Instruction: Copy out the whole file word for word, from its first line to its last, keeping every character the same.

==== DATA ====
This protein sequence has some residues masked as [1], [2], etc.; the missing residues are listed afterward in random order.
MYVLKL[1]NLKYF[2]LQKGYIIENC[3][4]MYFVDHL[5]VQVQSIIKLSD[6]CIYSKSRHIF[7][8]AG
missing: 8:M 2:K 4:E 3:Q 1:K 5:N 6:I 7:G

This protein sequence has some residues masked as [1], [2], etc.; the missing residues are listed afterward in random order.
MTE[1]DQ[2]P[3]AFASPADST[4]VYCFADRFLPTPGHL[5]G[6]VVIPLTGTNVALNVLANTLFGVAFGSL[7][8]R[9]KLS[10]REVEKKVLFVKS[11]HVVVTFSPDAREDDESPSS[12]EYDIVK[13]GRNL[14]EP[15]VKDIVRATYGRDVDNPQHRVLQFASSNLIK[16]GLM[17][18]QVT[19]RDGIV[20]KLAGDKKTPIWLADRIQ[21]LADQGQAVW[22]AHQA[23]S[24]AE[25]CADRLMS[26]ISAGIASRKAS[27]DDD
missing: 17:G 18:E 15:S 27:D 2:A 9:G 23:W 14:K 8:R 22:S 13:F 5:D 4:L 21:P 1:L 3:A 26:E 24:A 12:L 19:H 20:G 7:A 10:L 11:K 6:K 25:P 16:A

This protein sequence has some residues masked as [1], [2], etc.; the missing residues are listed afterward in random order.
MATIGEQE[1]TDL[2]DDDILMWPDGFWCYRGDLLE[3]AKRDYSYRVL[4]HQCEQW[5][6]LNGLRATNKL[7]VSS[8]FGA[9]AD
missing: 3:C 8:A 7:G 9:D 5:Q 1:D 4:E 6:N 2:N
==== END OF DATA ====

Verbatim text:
This protein sequence has some residues masked as [1], [2], etc.; the missing residues are listed afterward in random order.
MYVLKL[1]NLKYF[2]LQKGYIIENC[3][4]MYFVDHL[5]VQVQSIIKLSD[6]CIYSKSRHIF[7][8]AG
missing: 8:M 2:K 4:E 3:Q 1:K 5:N 6:I 7:G

This protein sequence has some residues masked as [1], [2], etc.; the missing residues are listed afterward in random order.
MTE[1]DQ[2]P[3]AFASPADST[4]VYCFADRFLPTPGHL[5]G[6]VVIPLTGTNVALNVLANTLFGVAFGSL[7][8]R[9]KLS[10]REVEKKVLFVKS[11]HVVVTFSPDAREDDESPSS[12]EYDIVK[13]GRNL[14]EP[15]VKDIVRATYGRDVDNPQHRVLQFASSNLIK[16]GLM[17][18]QVT[19]RDGIV[20]KLAGDKKTPIWLADRIQ[21]LADQGQAVW[22]AHQA[23]S[24]AE[25]CADRLMS[26]ISAGIASRKAS[27]DDD
missing: 17:G 18:E 15:S 27:D 2:A 9:G 23:W 14:K 8:R 22:S 13:F 5:D 4:L 21:P 1:L 3:A 26:E 24:A 12:L 19:H 20:G 7:A 10:L 11:K 6:K 25:P 16:A

This protein sequence has some residues masked as [1], [2], etc.; the missing residues are listed afterward in random order.
MATIGEQE[1]TDL[2]DDDILMWPDGFWCYRGDLLE[3]AKRDYSYRVL[4]HQCEQW[5][6]LNGLRATNKL[7]VSS[8]FGA[9]AD
missing: 3:C 8:A 7:G 9:D 5:Q 1:D 4:E 6:N 2:N